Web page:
COVID-19 is a black swan event, and business as usual isn’t possible. In our current situation, we have the opportunity and obligation to create a place of emotional safety for our audiences, our colleagues, and our loved ones. How we see the current situation, choices we make, and how we act directly reflect our point of view. Actions, after all, speak louder than words and promises.
Our interconnectedness in the digital world makes it easy to find examples of companies creating safe places for their audiences out of compassion, grace, and empathy. Here are three examples that might inspire you.
Cincinnati Zoo & Botanical Garden understands that a pandemic means no zoo visitors. Closing the facility directly impacts their bottom line. They also saw a need to help others as schools across the nation are closing. They put their mission to create adventure, convey knowledge, conserve nature, and serve their community into action by creating the Home Safari Facebook Live event. Each afternoon at 3pm EDT, they livestream original content followed by an activity kids can do at home to reinforce the lesson. Youngsters get high-quality content, parents get a break, and the zoo lives up to its mission.
Senior living communities can follow suit, albeit without the charms of Fiona the hippo or Moe the sloth. If you’ve canceled an informational event, why not livestream it? But don’t stop there. With groups of 10+ being frowned upon, why not stream a performance by a guest musician or a lecture? What can be done in person can be a live event streamed through social media.
Few people look to law enforcement for inspiration, but that changes if you follow Oconee County Georgia Sheriff’s Office on Facebook. On an ordinary day, you can count on them to post wry and humorous comments about the foolish questions they get and local situations they encounter. When facing a crisis, the direct, no-nonsense, yet compassionate posts will lift your spirits. The way they speak to their huge audience (142,000+) is a masterclass.
Tone-deaf social media posts are popping up everywhere. Southwest Airlines is one example, promoting their $49 sale when hardly anyone is flying. It’s time to take a second look at your social content and check that you’re on message without bringing the doom and gloom. Brush up on your videos skills and put your CEO front and center the way Collington, A Kendall Affiliate did with their update on Facebook. They’re also balancing COVID-19 informational posts with content that isn’t about the virus. Finding the right mix might require some trial and error, but business as usual isn’t the appropriate approach.
Share in New Ways
Numerous brands are sharing excellent content for home-bound audiences. Open Culture.com offers free coloring books from 113 museum collections for download. Google has a website with 3-D tours of five national parks from Alaska to the Dry Tortugas. The Google Arts & Culture website features 2,500 museums around the globe you can visit digitally. If you just want to get away from everything, head to the Access Mars website for a 3-D tour of the Martian surface from NASA.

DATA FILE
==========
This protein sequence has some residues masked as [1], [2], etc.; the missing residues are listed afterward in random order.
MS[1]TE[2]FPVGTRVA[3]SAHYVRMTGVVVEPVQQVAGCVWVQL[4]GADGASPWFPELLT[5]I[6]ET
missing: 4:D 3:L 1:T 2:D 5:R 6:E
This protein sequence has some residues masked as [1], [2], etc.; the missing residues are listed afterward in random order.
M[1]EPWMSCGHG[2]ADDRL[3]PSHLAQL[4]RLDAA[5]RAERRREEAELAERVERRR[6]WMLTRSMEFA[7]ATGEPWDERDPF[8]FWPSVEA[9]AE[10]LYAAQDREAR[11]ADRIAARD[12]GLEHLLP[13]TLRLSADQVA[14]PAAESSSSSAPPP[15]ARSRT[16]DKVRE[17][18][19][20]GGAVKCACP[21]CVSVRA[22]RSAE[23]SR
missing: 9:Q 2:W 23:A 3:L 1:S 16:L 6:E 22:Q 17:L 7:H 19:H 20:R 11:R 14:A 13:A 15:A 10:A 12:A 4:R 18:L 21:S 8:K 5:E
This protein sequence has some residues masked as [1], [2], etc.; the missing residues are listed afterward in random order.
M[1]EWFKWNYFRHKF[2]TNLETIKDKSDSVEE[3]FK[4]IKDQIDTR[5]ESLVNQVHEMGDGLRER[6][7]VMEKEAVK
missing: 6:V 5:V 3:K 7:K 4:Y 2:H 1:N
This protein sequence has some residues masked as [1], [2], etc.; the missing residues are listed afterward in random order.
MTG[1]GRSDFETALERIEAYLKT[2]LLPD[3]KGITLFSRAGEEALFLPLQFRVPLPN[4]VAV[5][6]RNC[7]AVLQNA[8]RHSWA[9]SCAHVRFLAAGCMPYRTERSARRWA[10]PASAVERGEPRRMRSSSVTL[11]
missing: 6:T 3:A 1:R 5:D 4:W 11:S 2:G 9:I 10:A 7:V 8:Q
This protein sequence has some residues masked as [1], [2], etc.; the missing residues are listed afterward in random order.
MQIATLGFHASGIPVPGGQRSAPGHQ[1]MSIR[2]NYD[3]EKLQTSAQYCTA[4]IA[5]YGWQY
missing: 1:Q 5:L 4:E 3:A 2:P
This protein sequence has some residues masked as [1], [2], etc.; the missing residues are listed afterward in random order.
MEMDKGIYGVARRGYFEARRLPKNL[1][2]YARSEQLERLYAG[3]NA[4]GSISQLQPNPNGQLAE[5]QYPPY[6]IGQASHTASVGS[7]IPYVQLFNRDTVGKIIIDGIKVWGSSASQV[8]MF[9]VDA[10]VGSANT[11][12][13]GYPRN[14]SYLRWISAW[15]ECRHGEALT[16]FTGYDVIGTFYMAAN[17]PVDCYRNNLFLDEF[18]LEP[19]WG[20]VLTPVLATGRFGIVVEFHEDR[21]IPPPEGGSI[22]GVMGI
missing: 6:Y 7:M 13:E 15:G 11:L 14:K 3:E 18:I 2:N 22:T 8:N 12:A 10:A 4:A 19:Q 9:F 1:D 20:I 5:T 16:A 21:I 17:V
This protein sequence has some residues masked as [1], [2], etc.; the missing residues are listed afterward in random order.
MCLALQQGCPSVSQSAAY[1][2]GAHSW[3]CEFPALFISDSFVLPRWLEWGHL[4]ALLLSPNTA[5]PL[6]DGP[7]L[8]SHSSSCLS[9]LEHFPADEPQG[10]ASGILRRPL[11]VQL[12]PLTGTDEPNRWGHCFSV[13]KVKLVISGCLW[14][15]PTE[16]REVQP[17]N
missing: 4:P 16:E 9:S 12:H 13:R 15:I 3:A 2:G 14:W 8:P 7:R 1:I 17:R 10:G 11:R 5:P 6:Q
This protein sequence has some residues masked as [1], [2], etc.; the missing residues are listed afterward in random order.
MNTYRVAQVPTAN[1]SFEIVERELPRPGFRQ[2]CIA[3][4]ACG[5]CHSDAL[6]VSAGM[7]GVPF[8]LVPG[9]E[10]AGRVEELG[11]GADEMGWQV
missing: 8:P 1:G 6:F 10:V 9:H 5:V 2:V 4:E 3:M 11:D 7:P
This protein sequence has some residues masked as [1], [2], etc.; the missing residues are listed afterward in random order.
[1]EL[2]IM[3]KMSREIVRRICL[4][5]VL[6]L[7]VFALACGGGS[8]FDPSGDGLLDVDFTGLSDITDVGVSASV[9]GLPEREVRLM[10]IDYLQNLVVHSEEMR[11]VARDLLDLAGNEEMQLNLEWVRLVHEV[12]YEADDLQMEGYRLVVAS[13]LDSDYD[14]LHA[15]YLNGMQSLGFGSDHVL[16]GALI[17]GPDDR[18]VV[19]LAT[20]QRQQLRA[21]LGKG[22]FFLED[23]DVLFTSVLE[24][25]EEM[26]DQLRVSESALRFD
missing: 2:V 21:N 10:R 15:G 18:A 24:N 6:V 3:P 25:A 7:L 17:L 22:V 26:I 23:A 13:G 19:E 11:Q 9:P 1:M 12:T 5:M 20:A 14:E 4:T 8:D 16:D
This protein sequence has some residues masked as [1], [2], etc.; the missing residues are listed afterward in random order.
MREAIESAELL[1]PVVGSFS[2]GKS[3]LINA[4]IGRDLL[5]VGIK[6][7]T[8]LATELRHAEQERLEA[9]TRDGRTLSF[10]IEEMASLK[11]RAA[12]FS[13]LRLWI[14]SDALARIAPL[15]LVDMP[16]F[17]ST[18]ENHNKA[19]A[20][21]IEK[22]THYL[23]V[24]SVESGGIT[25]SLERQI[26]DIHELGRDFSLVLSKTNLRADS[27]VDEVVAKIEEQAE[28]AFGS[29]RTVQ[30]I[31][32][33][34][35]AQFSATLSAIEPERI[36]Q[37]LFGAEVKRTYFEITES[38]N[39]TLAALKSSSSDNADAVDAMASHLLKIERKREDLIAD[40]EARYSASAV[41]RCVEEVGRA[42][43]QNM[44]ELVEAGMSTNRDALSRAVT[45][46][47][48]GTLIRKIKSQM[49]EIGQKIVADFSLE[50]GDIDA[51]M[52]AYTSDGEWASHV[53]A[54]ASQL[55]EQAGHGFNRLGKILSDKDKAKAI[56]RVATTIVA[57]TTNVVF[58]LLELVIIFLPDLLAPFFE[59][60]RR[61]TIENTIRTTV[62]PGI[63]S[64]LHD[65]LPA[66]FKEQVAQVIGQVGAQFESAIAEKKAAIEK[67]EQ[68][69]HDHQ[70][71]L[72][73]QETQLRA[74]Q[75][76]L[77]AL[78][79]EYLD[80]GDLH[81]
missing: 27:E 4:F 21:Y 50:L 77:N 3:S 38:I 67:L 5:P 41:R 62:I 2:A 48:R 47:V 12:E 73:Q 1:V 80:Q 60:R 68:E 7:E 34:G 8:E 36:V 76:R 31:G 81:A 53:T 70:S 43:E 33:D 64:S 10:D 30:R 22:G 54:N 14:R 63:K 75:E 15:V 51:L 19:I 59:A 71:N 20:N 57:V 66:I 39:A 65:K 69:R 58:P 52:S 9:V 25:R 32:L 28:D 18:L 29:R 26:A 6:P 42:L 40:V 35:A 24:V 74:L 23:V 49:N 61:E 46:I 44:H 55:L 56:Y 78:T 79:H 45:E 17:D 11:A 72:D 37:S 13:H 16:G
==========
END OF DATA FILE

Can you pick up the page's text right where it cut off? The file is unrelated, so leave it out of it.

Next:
It’s difficult to compete with world-class art and Mars, but looking at the way this information is presented can generate ideas about how to share what makes your senior living community special. Tap a colleague who loves creating videos and ask them to brainstorm new ideas about showcasing your facility. Consider recording community member responses to direct questions or facilitating video calls between members and their families. If personal tours are limited, why not update your floor plans? Or better yet, replace floor plans with 3-D renderings that can be downloaded with to-scale furniture so potential members can see how their belongings will fit.
Connect and Care
Change is something we resist, but we can turn this black swan event into an opportunity to connect in different ways and learn new skills. Test-drive new communication programs by setting up digital meetings between colleagues working from home. Tap into your coworkers’ abilities to troubleshoot under pressure and give them the chance to share new ideas and technology.
In his 2002 Marquette University commencement address, Fred Rogers said, “...because deep down we know that what matters in this life is much more than winning for ourselves. What really matters is helping others win, too, even if it means slowing down and changing our course now and then.”
COVID-19 is imposing a course change. We can embrace it with grace to provide safe spaces for our audiences, both real and digital. For more ideas on how to succeed in the face of fear, reach out to Maribeth at Sabal Group.